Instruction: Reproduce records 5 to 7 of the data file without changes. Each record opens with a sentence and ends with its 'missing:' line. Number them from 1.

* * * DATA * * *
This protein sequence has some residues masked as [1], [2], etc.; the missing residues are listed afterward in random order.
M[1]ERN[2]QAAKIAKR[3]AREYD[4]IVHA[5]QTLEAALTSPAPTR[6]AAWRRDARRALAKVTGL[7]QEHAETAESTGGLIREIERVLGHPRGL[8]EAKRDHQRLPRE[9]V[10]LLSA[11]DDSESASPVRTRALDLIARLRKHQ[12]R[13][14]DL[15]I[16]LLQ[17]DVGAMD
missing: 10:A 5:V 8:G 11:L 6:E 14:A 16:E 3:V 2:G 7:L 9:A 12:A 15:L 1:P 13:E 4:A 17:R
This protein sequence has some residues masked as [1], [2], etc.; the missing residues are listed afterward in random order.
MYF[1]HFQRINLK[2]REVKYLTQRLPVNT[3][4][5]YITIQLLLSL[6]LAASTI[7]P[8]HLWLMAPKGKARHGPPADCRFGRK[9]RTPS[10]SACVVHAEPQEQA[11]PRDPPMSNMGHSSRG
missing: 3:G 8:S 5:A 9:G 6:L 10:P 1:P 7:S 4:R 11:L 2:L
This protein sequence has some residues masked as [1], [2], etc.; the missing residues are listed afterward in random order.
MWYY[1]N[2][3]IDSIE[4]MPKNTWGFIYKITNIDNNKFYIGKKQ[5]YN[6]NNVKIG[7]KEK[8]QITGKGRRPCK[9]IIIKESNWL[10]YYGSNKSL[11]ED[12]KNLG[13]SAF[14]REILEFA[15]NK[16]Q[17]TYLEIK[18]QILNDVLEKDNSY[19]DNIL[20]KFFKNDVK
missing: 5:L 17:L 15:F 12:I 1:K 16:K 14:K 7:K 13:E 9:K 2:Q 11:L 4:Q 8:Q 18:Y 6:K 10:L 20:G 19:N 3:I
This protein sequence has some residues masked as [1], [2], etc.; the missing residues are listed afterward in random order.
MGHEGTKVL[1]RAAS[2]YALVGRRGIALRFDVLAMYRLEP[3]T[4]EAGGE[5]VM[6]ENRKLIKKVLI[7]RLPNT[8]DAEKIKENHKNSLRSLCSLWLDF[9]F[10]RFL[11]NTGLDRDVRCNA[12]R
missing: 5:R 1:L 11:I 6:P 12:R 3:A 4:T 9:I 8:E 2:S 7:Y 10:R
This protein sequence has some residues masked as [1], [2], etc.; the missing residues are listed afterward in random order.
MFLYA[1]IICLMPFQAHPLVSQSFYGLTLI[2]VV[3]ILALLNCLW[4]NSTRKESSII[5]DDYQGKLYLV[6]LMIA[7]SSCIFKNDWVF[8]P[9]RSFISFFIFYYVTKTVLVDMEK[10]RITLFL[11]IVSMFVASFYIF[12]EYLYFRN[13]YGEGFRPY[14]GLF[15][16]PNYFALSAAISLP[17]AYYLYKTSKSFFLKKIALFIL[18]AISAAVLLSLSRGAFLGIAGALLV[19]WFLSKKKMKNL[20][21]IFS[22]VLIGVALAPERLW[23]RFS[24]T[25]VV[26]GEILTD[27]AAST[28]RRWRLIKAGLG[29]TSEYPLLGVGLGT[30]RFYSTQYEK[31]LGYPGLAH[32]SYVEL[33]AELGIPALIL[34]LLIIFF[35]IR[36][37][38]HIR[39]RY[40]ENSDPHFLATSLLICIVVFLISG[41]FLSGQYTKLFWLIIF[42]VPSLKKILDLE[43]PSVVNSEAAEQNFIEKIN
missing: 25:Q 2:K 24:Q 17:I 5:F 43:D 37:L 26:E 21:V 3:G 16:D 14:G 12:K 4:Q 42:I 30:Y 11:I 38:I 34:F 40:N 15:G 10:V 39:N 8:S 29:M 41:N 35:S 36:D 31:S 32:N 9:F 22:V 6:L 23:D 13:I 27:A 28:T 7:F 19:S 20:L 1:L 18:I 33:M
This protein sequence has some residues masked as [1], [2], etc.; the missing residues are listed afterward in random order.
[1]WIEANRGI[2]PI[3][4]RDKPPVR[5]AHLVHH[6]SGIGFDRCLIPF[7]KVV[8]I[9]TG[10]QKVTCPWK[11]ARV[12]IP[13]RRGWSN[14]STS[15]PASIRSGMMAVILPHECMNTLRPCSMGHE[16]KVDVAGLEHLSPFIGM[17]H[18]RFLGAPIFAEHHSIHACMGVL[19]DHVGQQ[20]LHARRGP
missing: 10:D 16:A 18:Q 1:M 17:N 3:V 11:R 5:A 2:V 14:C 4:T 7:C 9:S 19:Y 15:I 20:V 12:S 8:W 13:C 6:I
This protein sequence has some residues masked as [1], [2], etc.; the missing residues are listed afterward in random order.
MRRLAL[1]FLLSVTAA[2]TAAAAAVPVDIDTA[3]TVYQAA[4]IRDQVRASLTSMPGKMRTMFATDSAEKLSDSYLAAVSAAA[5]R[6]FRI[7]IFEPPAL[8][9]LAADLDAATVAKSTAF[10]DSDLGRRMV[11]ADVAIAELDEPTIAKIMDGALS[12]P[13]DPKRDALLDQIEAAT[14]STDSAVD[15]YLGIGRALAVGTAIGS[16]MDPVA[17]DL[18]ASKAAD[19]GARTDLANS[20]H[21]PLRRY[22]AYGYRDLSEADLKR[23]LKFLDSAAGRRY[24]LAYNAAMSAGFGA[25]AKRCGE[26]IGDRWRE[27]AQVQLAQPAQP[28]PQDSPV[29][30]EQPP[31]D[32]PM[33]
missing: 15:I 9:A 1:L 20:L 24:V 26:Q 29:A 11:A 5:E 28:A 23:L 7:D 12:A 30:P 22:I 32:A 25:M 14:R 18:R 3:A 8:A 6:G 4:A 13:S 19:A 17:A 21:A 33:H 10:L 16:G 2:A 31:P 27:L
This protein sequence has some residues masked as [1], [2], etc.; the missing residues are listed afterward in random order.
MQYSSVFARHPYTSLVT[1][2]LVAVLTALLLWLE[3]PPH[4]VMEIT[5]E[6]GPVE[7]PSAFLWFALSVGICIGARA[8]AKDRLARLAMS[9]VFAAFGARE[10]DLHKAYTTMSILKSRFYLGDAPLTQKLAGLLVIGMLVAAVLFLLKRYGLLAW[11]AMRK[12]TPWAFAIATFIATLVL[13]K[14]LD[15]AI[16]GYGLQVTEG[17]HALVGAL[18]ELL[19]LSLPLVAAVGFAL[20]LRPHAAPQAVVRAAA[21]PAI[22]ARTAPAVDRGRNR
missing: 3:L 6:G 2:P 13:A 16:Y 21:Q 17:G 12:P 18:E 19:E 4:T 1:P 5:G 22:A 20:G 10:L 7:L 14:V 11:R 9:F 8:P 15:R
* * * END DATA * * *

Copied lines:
This protein sequence has some residues masked as [1], [2], etc.; the missing residues are listed afterward in random order.
MFLYA[1]IICLMPFQAHPLVSQSFYGLTLI[2]VV[3]ILALLNCLW[4]NSTRKESSII[5]DDYQGKLYLV[6]LMIA[7]SSCIFKNDWVF[8]P[9]RSFISFFIFYYVTKTVLVDMEK[10]RITLFL[11]IVSMFVASFYIF[12]EYLYFRN[13]YGEGFRPY[14]GLF[15][16]PNYFALSAAISLP[17]AYYLYKTSKSFFLKKIALFIL[18]AISAAVLLSLSRGAFLGIAGALLV[19]WFLSKKKMKNL[20][21]IFS[22]VLIGVALAPERLW[23]RFS[24]T[25]VV[26]GEILTD[27]AAST[28]RRWRLIKAGLG[29]TSEYPLLGVGLGT[30]RFYSTQYEK[31]LGYPGLAH[32]SYVEL[33]AELGIPALIL[34]LLIIFF[35]IR[36][37][38]HIR[39]RY[40]ENSDPHFLATSLLICIVVFLISG[41]FLSGQYTKLFWLIIF[42]VPSLKKILDLE[43]PSVVNSEAAEQNFIEKIN
missing: 25:Q 2:K 24:Q 17:I 5:F 43:D 37:L 26:E 21:V 3:G 16:D 14:G 12:K 4:Q 42:I 30:Y 11:I 38:I 34:F 40:N 15:G 10:V 39:N 8:S 29:M 41:N 35:S 36:D 31:S 32:N 9:F 22:V 6:L 23:D 13:I 27:A 28:T 7:F 19:S 20:L 1:L 18:I 33:M
This protein sequence has some residues masked as [1], [2], etc.; the missing residues are listed afterward in random order.
[1]WIEANRGI[2]PI[3][4]RDKPPVR[5]AHLVHH[6]SGIGFDRCLIPF[7]KVV[8]I[9]TG[10]QKVTCPWK[11]ARV[12]IP[13]RRGWSN[14]STS[15]PASIRSGMMAVILPHECMNTLRPCSMGHE[16]KVDVAGLEHLSPFIGM[17]H[18]RFLGAPIFAEHHSIHACMGVL[19]DHVGQQ[20]LHARRGP
missing: 10:D 16:A 18:Q 1:M 17:N 3:V 11:R 5:A 2:V 14:C 4:T 7:C 9:S 19:Y 15:I 20:V 12:S 8:W 13:C 6:I
This protein sequence has some residues masked as [1], [2], etc.; the missing residues are listed afterward in random order.
MRRLAL[1]FLLSVTAA[2]TAAAAAVPVDIDTA[3]TVYQAA[4]IRDQVRASLTSMPGKMRTMFATDSAEKLSDSYLAAVSAAA[5]R[6]FRI[7]IFEPPAL[8][9]LAADLDAATVAKSTAF[10]DSDLGRRMV[11]ADVAIAELDEPTIAKIMDGALS[12]P[13]DPKRDALLDQIEAAT[14]STDSAVD[15]YLGIGRALAVGTAIGS[16]MDPVA[17]DL[18]ASKAAD[19]GARTDLANS[20]H[21]PLRRY[22]AYGYRDLSEADLKR[23]LKFLDSAAGRRY[24]LAYNAAMSAGFGA[25]AKRCGE[26]IGDRWRE[27]AQVQLAQPAQP[28]PQDSPV[29][30]EQPP[31]D[32]PM[33]
missing: 15:I 9:A 1:L 20:L 24:V 26:Q 29:A 11:A 5:E 28:A 23:L 7:D 12:A 30:P 22:I 32:A 25:M 14:R 18:R 3:A 8:A 6:G 4:A 13:S 19:A 17:A 21:A 33:H 10:L 16:G 2:A 31:P 27:L